My urgent appeal to the Department of Agriculture- Bureau of Fisheries and Aquatic Resources (DA-BFAR) is to issue a statement exempting fishers from the curfew. The fishers (and farmers) are frontliners in food production; they safeguard food sufficiency promoting the well- being of our communities.

There are over a million, and an estimated 800,000 small-scale fishers in the Philippines. The poorest of the poor were recorded to come from fishing communities. I wonder what health measures are available for fishers to protect them from the coronavirus disease. They have endured long enough the neglect by government of public health and other social services. Now, this leaves them more vulnerable to health hazards sans COVID- 19.

  “… we are lowly fishermen, men of the shore we’re cold and hungry…”

The author is an envi-activist, critic of the status quo, and friend of fishers women and men.

Teaching-Learning While on Quarantine: A Reflection

By Prof. Tomas T. Talledo

Truly education goes beyond schooling for the total number of hours a person stays in the classroom is shorter when compared with her entire lifespan. To live a meaningful life, education aims the becoming of a person. The person shapes herself into a beautiful project through education. The hubris of classroom teachers is in thinking that they are really significant, if not determinant in student’s life. Yet how come the teachers of Marcos were unnamed; the teachers of Duterte are unheard about; and who were the teachers of those who commit crimes against humanity? However, teachers of the famous and successful such as the Pope or of President Obama were sought after by the media to feature? Is this not spurious attention on a balance scale?!

The academic E.D. Hirsh tells of “school transmitted” values like civic consciousness, the sense of being a citizen of a polity, that school system’s values consciously conveys distinct from those conveyed by narrow entities such as family, church, peers. It is in this sense that schools are often exaggeratedly viewed as responsible in the transmission of values.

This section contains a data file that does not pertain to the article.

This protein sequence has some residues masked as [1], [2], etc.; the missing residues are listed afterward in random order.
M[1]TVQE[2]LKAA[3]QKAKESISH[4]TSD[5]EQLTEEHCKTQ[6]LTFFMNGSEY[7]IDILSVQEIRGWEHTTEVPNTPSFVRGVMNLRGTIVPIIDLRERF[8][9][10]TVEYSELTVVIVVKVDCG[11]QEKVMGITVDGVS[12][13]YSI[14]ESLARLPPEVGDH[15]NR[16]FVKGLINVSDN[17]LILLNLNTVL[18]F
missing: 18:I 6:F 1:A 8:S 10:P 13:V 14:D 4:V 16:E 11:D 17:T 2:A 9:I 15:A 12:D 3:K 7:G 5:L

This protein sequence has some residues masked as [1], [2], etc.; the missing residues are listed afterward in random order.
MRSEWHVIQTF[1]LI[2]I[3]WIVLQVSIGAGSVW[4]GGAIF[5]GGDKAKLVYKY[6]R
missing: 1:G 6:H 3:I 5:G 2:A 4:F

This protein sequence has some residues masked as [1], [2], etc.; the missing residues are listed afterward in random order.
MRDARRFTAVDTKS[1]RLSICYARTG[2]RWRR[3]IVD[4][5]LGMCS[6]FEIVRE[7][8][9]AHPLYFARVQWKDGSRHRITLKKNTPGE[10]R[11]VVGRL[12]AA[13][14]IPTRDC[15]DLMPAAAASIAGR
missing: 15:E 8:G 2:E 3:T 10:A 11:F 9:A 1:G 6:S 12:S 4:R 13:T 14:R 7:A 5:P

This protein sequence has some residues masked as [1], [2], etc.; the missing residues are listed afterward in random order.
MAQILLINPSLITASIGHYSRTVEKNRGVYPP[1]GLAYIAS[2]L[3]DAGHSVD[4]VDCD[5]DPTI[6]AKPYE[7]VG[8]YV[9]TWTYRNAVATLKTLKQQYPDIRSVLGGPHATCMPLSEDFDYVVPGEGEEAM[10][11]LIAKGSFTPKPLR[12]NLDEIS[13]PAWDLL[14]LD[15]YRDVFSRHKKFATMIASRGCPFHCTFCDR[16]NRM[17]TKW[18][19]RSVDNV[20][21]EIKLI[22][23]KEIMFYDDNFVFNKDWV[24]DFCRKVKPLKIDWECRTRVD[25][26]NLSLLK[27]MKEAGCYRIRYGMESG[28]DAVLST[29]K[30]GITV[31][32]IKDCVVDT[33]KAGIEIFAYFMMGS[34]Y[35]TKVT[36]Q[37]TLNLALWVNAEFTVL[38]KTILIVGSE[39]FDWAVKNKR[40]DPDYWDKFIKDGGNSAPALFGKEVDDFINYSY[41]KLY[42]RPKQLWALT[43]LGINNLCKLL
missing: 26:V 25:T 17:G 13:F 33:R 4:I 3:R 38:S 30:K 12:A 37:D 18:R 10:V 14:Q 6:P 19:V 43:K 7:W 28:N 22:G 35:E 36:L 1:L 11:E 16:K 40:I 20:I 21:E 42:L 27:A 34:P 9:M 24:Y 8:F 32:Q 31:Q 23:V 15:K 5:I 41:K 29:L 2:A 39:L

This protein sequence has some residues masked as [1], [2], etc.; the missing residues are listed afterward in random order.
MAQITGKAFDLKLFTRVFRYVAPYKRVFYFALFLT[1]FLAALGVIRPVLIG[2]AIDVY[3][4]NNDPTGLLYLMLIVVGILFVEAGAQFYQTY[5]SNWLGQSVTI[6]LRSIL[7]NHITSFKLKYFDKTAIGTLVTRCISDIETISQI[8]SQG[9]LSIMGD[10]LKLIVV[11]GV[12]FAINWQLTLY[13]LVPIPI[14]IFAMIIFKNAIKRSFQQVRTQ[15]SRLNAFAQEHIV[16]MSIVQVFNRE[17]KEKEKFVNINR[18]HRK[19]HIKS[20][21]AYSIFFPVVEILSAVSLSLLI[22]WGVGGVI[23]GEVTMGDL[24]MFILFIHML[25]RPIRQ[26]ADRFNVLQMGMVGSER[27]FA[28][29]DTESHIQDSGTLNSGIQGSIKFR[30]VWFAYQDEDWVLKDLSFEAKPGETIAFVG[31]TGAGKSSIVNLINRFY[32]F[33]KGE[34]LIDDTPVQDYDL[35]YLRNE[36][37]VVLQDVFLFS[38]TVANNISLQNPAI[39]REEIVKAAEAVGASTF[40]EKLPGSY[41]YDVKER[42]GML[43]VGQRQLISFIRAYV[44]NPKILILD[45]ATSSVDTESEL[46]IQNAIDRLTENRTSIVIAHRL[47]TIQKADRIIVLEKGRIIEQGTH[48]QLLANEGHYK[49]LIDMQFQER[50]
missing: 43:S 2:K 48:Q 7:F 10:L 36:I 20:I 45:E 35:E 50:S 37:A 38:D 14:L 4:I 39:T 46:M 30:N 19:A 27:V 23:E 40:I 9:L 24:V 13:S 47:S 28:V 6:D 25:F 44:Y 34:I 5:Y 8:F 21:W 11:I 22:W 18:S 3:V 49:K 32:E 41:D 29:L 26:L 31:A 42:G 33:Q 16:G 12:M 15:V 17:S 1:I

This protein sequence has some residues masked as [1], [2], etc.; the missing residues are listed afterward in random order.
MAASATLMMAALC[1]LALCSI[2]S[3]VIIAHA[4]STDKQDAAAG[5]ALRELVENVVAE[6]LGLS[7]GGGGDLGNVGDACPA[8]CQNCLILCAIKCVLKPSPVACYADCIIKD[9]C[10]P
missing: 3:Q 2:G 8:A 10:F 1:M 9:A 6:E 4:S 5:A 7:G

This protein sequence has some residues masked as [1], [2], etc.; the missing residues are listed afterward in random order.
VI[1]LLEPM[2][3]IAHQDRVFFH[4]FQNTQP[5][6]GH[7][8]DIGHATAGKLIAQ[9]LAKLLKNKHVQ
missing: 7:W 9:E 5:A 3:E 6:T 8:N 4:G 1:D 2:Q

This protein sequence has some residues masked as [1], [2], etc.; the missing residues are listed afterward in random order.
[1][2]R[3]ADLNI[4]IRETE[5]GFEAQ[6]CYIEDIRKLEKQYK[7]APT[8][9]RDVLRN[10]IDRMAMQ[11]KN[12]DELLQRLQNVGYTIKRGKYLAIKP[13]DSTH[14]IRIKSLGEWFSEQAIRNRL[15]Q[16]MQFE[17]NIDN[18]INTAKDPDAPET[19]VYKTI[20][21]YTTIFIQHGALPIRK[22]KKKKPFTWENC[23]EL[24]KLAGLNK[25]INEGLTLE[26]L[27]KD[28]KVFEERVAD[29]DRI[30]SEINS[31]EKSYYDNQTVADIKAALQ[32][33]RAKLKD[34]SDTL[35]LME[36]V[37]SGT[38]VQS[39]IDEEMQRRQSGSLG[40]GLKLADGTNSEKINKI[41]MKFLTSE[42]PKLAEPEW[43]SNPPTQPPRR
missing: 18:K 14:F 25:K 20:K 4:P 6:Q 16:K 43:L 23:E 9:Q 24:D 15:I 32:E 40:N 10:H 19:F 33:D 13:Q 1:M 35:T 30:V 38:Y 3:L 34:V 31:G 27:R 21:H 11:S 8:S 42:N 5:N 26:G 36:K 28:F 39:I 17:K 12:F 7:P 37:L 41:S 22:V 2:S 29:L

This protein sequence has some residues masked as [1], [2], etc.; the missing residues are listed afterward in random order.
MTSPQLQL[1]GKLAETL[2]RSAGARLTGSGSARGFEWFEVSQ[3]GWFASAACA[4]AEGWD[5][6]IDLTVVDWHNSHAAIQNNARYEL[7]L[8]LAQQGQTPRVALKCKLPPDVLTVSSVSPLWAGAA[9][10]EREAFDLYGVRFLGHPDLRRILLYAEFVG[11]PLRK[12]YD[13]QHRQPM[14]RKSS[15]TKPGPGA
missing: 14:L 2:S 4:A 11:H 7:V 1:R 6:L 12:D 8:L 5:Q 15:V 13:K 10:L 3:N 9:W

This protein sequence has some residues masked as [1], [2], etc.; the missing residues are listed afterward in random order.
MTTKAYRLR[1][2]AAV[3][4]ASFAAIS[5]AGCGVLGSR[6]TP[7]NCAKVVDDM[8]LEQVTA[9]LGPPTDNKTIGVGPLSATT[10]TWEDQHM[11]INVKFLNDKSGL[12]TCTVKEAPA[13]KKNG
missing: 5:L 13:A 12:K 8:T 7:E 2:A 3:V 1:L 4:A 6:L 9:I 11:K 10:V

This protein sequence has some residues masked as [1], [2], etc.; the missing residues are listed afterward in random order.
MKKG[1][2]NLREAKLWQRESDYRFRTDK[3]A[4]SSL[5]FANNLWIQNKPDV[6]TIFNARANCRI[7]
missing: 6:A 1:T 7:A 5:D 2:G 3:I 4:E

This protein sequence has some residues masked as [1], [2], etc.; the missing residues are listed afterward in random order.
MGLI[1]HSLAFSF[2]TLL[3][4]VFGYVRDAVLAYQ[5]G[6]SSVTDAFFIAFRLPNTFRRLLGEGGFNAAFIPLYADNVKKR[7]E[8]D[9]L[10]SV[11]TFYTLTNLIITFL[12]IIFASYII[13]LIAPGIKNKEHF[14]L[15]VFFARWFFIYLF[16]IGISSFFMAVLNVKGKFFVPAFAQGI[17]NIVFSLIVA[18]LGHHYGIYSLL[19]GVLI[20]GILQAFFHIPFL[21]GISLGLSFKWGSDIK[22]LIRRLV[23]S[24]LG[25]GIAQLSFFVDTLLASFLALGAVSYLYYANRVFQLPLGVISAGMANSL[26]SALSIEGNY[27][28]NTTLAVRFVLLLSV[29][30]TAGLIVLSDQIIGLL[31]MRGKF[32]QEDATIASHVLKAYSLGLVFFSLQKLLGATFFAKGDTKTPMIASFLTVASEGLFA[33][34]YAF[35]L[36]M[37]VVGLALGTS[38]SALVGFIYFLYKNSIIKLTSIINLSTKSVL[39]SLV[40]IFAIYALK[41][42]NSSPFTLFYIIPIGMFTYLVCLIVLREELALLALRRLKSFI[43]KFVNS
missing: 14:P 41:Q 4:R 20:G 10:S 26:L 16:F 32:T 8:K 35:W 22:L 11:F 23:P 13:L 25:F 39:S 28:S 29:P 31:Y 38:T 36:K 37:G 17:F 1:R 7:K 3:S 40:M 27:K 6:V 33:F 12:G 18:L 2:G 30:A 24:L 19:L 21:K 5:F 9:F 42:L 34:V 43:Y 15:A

But currently, we catch values, skills and knowledge from various agencies of society itself. Thus again, education is broader than schooling: i.e. “we don’t allow schooling to interfere with our education,” seasoned activists remind us always.

If classroom teachers are by vocation not educators — as they behave like moviehouse clerks, fish technologists, unimaginative grammarians, frustrated beauty pageant candidates — they more likely lack solid philosophy of education. They don’t or can’t appreciate existential questions: “Who are we in this lifeworld?” “What’s our purpose in being here and now?” “What’s the meaning of being (evolved or created as) human in society?” May heaven have mercy on us as they now occupy high positions in our academe.

Philosophy of education refers to that human energies that are fully “life giving”.

Upon hearing that Sec. of Education Leonor Briones was tested positive of virus infection this news suddenly become the “Aha!” the Gestalt moment of those who are into teaching ang learning profession. It suddenly appears now that everyone’s chance of survival rumble at random with what class sessions remain in the school calendar.

Secretary Briones will now undergo her personal journey, her period of genuine education while in confinement, clarifying for herself what is most basic after all: for the school bureacracy finishing its work calendar or the ineffable revaluation of human life? Ah, the choice she will make marks her philosophy of education.

So, what for are the remaining months of the academic calendar in a government school? Shall its energies be devoted to catch up with the ASEAN Quality Assurance? To climb higher in the ladder of international ranking among research institutions? To aggressively wrestle and finally win as recipient of the highest PBB amongst other government institutions?

I am, however, convinced that our educational institutions convert itself into collectivities of self reflection within the remaining academic calendar. A spark of education finally happens in schools. To be the Symposium of human life’s ultimate sense. To become the human community of learning and teaching of commonality, of communion, of communism in order to survive the current Scourge./www.panaytoday.net

Prof. Talledo is a faculty of the Department of Social Sciences, College of Arts and Sciences (CAS), University of the Philippines Visayas (UPV) Miag-ao Campus.